Congratulations to OHMA Co-Director and Columbia Center for Oral History Research Director, MARY MARSHALL CLARK, on being awarded the 2017 Forrest C. Pogue Award from Oral History in the Mid-Atlantic Region! Mary Marshall has served on the OHMAR Board and is a lifetime member of the organization.
In this post, Mary Marshall Clark—Director of the Columbia Center for Oral History Research, Co-Director of OHMA, and Senior Member of the Columbia University Institutional Review Board—reflects on the recent update to the Federal Policy for the Protection of Human Subjects, which has clarified the exclusion of oral history from its research review mandates.
We are proud to announce that our 2016-2017 OHMA Research Grants have been awarded to current students Robin Miniter (2016) and Fanny Julissa García (2016), who will be exploring the experiences of women who have navigated either American wilderness and patriarchy, or immigration detention and identity formation. Funding and support has been made possible through the GSAS Thesis Research Matching Award program.
OHMA is excited to announce that Amy Starecheski’s book, Ours to Lose: When Squatters Became Homeowners in New York City (University of Chicago Press, 2016), has officially been published! It is for sale online and is starting to appear in bookstores, from Red Emma's in Baltimore to Book Culture on Broadway in New York City. Congratulations, Amy! We look forward to hosting you for an OHMA Workshop lecture on Thursday, January 19, 2017.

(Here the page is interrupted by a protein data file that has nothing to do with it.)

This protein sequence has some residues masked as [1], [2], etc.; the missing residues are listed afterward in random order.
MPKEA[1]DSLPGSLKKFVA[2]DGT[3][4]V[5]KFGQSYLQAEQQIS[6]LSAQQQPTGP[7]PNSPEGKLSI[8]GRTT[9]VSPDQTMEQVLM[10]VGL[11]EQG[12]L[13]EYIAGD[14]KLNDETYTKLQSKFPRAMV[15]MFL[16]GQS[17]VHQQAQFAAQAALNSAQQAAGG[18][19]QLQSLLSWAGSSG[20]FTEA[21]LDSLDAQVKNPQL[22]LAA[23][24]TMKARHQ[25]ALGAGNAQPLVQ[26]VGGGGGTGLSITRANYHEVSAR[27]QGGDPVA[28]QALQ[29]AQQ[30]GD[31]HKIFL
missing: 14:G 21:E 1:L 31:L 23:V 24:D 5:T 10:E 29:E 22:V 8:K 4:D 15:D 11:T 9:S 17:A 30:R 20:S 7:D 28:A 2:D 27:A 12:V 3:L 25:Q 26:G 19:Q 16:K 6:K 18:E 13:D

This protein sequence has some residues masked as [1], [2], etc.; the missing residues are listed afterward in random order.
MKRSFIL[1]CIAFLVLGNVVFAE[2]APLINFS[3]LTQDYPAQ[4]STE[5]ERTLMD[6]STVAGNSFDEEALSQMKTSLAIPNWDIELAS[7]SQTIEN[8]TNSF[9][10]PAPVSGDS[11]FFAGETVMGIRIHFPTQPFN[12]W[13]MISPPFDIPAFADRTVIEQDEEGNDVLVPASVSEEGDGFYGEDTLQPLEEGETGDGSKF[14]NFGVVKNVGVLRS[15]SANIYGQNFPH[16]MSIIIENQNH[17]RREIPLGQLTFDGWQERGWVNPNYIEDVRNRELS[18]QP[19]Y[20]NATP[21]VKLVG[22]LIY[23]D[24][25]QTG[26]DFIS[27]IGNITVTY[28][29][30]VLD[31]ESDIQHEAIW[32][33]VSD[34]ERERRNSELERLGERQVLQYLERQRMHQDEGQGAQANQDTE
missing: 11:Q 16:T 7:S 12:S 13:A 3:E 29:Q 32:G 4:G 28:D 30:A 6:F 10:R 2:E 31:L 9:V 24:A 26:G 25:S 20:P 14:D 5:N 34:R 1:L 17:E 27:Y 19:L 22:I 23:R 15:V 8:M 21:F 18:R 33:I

The Jeffrey H. Brodsky Oral History Thesis Prize is given to one student annually whose thesis makes an important contribution to knowledge and most exemplifies the rigor, creativity, and ethical integrity we teach our students.
We are pleased to recognize Benji de la Piedra’s (2014) contributions to advancing the field of oral history and look forward to presenting the award in person at his thesis lecture next month. Please join us for the celebratory event on Tuesday, October 18 at 6:30 p.m. in 509 Knox Hall, co-sponsored by Columbia's Center for American Studies and Alliance for Historical Dialogue and Accountability, where Benji is a fellow this fall.
In this post, OHMA alum Kate Brenner (2014) writes about her desire to make oral history projects more accessible to a public audience. The popularity of podcasts means the field is ripe for oral history, but breaking into the world of radio is difficult for people unfamiliar with it. As a result, Kate decided to start Amplify: The Oral History Podcast Network.
We are excited to announce that there continue to be multiple opportunities to work with Columbia's Oral History MA program students this year! First, we are seeking organizations or projects with which students can partner to conduct three interviews as part of their fall fieldwork course.
Second, OHMA students are able to undertake internships for credit.